The RNA-binding protein Roquin is required to prevent autoimmunity. Roquin controls T-helper cell activation and differentiation by limiting the induced expression of costimulatory receptors such as tumor necrosis factor receptor superfamily 4 (Tnfrs4 or Ox40). A constitutive decay element (CDE) with a characteristic triloop hairpin was previously shown to be recognized by Roquin. Here we use SELEX assays to identify a novel U-rich hexaloop motif, representing an alternative decay element (ADE). Crystal structures and NMR data show that the Roquin-1 ROQ domain recognizes hexaloops in the SELEX-derived ADE and in an ADE-like variant present in the Ox40 3′-UTR with identical binding modes. In cells, ADE-like and CDE-like motifs cooperate in the repression of Ox40 by Roquin. Our data reveal an unexpected recognition of hexaloop cis elements for the posttranscriptional regulation of target messenger RNAs by Roquin.


Blind M.,AptaIT GmbH | Blank M.,AptaIT GmbH
Molecular Therapy - Nucleic Acids | Year: 2015

Over the last decade, aptamers have begun to find their way from basic research to diverse commercial applications. The development of diagnostics is even more widespread than clinical applications because aptamers do not have to be extensively modified to enhance their in vivo stability and pharmacokinetics in diagnostic assays. The increasing attention has propelled the technical progress of the in vitro selection technology (SELEX) to enhance the efficiency of developing aptamers for commercially interesting targets. This review highlights recent progress in the technical steps of a SELEX experiment with a focus on high-throughput next-generation sequencing and bioinformatics. Achievements have been made in the optimization of aptamer libraries, separation schemes, amplification of the selected libraries and the identification of aptamer sequences from enriched libraries. © 2015 The American Society of Gene & Cell Therapy All rights reserved.


PubMed | AptaIT GmbH, Pelago Bioscience, Astrazeneca and Uppsala University
Type: Journal Article | Journal: Journal of biomolecular screening | Year: 2015

According to the gate control theory of pain, the glycine receptors (GlyRs) are putative targets for development of therapeutic analgesics. A possible approach for novel analgesics is to develop a positive modulator of the glycine-activated Cl(-) channels. Unfortunately, there has been limited success in developing drug-like small molecules to study the impact of agonists or positive modulators on GlyRs. Eight RNA aptamers with low nanomolar affinity to GlyR1 were generated, and their pharmacological properties analyzed. Cytochemistry using fluorescein-labeled aptamers demonstrated GlyR1-dependent binding to the plasma membrane but also intracellular binding. Using a fluorescent membrane potential assay, we could identify five aptamers to be positive modulators. The positive modulation of one of the aptamers was confirmed by patch-clamp electrophysiology on L(tk) cells expressing GlyR1 and/or GlyR1. This aptamer potentiated whole-cell Cl(-) currents in the presence of low concentrations of glycine. To our knowledge, this is the first demonstration ever of RNA aptamers acting as positive modulators for an ion channel. We believe that these aptamers are unique and valuable tools for further studies of GlyR biology and possibly also as tools for assay development in identifying small-molecule agonists and positive modulators.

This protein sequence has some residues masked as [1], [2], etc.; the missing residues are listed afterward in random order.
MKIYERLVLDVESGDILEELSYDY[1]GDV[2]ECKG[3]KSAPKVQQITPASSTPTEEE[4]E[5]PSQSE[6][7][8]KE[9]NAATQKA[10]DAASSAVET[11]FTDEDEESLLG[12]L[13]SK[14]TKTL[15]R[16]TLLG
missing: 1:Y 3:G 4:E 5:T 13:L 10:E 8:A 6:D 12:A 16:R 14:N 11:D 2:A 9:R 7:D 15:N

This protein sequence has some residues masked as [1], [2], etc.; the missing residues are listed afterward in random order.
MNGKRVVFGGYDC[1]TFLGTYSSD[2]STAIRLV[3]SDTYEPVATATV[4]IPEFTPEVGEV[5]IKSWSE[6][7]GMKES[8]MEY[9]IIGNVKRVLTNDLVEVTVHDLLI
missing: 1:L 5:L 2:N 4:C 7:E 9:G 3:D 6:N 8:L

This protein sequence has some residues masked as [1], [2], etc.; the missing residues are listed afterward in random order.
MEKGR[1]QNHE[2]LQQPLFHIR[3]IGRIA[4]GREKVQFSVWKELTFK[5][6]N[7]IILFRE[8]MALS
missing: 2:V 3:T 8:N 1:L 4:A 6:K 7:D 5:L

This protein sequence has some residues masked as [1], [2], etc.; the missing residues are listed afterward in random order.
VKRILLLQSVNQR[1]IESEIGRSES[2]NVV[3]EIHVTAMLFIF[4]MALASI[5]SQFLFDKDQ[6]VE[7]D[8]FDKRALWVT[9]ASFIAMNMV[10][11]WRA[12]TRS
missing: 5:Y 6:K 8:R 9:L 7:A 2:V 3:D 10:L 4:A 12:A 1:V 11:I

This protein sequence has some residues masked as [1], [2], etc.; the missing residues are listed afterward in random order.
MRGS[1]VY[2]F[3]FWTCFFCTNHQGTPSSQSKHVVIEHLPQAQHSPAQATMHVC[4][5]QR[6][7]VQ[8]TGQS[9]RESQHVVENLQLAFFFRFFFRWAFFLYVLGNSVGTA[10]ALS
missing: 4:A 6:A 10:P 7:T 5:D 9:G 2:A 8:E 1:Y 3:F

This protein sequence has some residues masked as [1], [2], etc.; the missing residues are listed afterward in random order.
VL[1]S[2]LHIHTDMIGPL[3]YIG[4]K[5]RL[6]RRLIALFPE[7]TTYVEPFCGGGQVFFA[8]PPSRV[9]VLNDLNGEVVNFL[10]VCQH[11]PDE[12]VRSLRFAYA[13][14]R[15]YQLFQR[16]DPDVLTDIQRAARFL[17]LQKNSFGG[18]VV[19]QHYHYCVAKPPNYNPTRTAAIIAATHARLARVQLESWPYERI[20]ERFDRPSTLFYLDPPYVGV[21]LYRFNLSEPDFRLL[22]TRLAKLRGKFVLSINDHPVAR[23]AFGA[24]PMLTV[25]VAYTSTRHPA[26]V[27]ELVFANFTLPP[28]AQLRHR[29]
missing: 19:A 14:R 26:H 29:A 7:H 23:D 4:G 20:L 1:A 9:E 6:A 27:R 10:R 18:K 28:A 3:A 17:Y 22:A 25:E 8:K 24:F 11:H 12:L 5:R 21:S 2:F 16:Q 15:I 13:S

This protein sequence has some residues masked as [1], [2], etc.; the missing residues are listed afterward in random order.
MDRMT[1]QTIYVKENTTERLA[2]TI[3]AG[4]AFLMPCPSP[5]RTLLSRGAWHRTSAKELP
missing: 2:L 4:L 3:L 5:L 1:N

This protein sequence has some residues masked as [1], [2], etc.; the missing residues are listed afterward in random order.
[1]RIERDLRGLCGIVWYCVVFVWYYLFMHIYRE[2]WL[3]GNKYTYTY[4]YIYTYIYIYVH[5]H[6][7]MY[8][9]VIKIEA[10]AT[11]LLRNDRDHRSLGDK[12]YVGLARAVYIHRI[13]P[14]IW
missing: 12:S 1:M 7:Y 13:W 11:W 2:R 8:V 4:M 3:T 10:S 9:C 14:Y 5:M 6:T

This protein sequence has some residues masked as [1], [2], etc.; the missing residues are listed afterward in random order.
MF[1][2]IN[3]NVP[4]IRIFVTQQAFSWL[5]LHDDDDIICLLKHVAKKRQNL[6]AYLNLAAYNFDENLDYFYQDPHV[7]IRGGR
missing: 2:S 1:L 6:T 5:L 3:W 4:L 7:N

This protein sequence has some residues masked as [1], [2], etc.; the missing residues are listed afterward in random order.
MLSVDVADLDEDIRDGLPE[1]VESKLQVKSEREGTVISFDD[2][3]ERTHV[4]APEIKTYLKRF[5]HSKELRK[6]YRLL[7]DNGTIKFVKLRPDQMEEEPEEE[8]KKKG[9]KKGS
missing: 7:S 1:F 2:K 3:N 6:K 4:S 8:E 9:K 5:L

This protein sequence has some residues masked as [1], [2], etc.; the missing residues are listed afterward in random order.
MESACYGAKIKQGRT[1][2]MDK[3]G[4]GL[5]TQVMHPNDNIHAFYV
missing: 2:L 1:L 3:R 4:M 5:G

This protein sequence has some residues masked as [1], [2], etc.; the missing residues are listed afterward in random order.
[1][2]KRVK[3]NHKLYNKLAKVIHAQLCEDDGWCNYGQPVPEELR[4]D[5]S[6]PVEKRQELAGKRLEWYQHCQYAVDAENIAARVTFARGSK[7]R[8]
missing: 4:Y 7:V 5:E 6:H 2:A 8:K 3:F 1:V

PubMed | AptaIT GmbH
Type: | Journal: Methods in molecular biology (Clifton, N.J.) | Year: 2015

In silico analysis of next-generation sequencing data (NGS; also termed deep sequencing) derived from in vitro selection experiments enables the analysis of the SELEX procedure (Systematic Evolution of Ligands by EXponential enrichment) in an unprecedented depth and improves the identification of aptamers. Besides quality control and optimization of starting libraries, advanced screening strategies for difficult targets or early identification of rare but high quality aptamers which are otherwise lost in the in vitro selection experiments become possible. The high information content of sequence data obtained from selection experiments is furthermore useful for subsequent lead optimization.